2002 was unpredictable year for Winston Cup racing

Posted: Thursday, December 26, 2002

ATLANTA -- Ward Burton won the season-opening Daytona 500 and Tony Stewart finished last. Ten months and just under 13,971 racing miles later, Burton was 25th in the final standings and Stewart was the champion.

The 2002 season of the NASCAR Winston Cup Series will be remembered as the year that broke from tradition. Nobody dominated. Matt Kenseth had the most wins with five the fewest of a season leader in 10 years.

Rusty Wallace was seventh in the points race without a win. Johnny Benson, Burton and Kevin Harvick all won races and finished outside the top 20.

Veteran drivers buckled under the pressure of a 36-race season; Stewart was investigated by a grand jury, then fined and placed on probation by his sponsor; rookies displayed amazing savvy and resilience during the stretch.

It took nearly seven years for Benson to win his first race; it took only eight days for Jamie McMurray to pull the same trick.And in a Sherman, Texas, courtroom, Francis Ferko took two successful steps in his attempt to dismantle NASCAR.

The Daytona 500 set the stage for the season. Sterling Marlin led the race with six laps to go when NASCAR threw a red flag to clean up a mess caused by a crash along the frontstretch. Marlin got out of his car during the delay and pulled the fender away from his right-front tire. That violated a NASCAR rule against working on a car during a red-flag period. He was forced to stop on pit road, and that allowed Burton to assume the lead and eventually win without a competitive pass.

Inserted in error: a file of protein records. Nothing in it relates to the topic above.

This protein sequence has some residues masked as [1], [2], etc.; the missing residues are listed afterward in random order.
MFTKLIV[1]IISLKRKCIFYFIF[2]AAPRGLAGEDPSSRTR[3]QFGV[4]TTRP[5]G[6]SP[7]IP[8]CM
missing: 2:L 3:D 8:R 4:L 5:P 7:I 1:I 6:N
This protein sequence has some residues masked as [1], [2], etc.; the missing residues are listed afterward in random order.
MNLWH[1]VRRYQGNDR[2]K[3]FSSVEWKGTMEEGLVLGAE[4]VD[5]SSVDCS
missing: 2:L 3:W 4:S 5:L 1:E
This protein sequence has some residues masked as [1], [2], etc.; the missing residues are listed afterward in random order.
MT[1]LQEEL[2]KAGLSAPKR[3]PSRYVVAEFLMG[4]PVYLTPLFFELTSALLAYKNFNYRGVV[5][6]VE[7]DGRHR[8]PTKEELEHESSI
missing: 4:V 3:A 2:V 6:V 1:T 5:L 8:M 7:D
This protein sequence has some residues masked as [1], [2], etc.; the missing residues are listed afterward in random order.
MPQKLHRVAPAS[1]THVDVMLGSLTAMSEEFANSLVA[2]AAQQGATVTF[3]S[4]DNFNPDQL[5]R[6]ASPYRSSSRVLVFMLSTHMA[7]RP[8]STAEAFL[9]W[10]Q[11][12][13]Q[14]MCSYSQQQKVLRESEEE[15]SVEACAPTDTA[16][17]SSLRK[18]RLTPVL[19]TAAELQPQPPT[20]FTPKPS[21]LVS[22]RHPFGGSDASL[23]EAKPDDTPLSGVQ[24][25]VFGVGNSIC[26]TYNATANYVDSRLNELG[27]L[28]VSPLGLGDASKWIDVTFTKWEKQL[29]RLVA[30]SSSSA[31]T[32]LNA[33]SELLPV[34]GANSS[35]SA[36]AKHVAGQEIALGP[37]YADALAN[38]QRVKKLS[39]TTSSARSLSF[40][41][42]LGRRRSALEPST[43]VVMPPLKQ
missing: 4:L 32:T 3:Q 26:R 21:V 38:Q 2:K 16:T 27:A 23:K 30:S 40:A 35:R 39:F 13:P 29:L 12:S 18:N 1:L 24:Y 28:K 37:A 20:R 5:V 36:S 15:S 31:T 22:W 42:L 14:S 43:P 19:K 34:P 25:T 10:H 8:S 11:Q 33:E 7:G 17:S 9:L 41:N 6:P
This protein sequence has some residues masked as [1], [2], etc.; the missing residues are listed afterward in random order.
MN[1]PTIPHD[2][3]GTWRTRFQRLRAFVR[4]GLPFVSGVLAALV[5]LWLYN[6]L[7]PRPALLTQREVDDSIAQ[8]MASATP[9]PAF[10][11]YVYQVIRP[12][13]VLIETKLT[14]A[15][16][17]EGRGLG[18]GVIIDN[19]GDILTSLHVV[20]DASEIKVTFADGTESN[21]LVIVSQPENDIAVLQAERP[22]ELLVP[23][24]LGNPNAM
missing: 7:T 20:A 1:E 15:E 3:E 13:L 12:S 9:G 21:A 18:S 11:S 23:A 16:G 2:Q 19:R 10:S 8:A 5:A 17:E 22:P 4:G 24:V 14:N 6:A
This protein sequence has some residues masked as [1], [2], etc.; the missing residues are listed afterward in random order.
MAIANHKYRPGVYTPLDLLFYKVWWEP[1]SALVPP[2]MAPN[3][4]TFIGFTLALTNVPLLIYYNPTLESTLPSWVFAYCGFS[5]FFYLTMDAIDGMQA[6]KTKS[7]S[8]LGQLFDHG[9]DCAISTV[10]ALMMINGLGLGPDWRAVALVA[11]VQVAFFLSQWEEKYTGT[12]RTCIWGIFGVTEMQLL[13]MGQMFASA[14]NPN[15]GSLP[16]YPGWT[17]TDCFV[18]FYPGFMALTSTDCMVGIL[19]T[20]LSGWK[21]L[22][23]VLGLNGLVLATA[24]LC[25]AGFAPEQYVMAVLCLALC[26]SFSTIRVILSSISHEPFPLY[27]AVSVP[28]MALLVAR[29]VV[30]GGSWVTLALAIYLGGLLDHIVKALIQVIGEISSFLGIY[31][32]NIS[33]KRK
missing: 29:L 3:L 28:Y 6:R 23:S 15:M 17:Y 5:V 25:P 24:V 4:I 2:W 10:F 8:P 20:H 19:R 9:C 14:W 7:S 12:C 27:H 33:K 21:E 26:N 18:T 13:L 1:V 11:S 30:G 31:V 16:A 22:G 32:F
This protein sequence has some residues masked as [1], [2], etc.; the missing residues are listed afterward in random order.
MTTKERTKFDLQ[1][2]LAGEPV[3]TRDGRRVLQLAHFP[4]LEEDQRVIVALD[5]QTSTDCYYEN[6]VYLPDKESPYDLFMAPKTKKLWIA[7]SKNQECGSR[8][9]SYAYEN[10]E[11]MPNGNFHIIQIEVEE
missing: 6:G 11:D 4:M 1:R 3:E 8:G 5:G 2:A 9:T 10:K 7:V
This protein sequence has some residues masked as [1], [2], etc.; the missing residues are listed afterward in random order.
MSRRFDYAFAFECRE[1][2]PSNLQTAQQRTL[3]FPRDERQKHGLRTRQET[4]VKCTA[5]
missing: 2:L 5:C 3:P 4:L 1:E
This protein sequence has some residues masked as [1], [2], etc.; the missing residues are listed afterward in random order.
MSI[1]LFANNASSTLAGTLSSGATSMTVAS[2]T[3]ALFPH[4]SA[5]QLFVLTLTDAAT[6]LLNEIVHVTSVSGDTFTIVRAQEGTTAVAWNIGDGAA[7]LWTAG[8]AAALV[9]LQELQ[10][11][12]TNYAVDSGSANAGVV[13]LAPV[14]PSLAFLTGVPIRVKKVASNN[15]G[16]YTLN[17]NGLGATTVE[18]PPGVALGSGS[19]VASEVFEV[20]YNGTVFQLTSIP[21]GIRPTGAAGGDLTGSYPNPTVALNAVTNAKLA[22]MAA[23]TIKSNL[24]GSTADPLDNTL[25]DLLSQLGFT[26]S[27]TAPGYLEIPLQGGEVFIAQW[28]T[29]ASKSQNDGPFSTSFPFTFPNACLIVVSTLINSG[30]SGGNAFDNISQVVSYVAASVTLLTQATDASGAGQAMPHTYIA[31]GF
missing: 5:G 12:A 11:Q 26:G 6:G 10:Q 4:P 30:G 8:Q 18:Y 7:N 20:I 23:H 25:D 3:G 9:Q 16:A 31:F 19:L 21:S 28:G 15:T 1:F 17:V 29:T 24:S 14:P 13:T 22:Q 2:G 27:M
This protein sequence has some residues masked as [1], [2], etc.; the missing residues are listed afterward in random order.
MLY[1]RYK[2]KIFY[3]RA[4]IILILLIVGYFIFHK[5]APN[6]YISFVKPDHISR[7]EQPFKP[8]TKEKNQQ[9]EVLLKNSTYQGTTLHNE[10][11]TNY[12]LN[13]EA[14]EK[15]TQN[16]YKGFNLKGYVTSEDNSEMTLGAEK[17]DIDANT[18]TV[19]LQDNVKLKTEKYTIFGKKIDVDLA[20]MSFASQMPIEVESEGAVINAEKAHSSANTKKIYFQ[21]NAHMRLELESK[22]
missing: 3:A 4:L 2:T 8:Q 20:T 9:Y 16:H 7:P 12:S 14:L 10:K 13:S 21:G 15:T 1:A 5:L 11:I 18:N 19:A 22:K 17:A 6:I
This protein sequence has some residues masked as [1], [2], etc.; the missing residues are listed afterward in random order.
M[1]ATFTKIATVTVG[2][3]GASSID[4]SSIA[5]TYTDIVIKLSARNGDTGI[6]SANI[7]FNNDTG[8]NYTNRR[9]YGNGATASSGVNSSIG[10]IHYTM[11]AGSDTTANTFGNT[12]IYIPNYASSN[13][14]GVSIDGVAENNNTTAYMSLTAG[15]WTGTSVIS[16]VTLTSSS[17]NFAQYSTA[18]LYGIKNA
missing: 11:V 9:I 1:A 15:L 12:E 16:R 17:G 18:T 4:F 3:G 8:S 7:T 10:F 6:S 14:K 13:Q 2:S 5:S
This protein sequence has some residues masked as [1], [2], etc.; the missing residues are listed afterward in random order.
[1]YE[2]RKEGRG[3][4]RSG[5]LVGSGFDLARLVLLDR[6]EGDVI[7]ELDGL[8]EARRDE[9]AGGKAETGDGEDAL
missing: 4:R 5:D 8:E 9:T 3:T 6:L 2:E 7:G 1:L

A week later, Marlin was second to Matt Kenseth at the North Carolina Speedway with eight laps to go when NASCAR decided not to issue a red flag during a caution for debris along the frontstretch. That triggered a debate on NASCAR's unwritten policies concerning red flags.

If that wasn't enough, Marlin won the next week at Las Vegas. There was no red-flag controversy, but NASCAR admitted it caught Marlin speeding on pit road an offense punishable by a stop-and-go penalty but the official on pit road didn't hear the command tower to stop Marlin. He avoided the penalty to turn even more attention to the way the sanctioning body conducts business on race day.

It took months, but Stewart slowly worked his way through the rankings. He won three times and took the lead in the standings for good after the Oct. 6 race at Talladega, Ala. What helped most was a prerace crash between Jimmie Johnson and Mark Martin, who were 1-2 in the standings before the race. Martinhad a steering problem on the warm-up lap and ran into Johnson. Both needed repairs and finished 30th and 37th.

During his run, Stewart was cleared by a Tennessee grand jury after a woman claimed he knocked her down following a race at Bristol. He was fined and placed on probation by NASCAR for striking a photographer at Indianapolis, and his sponsor, The Home Depot, followed with probation and a $50,000 fine of its own.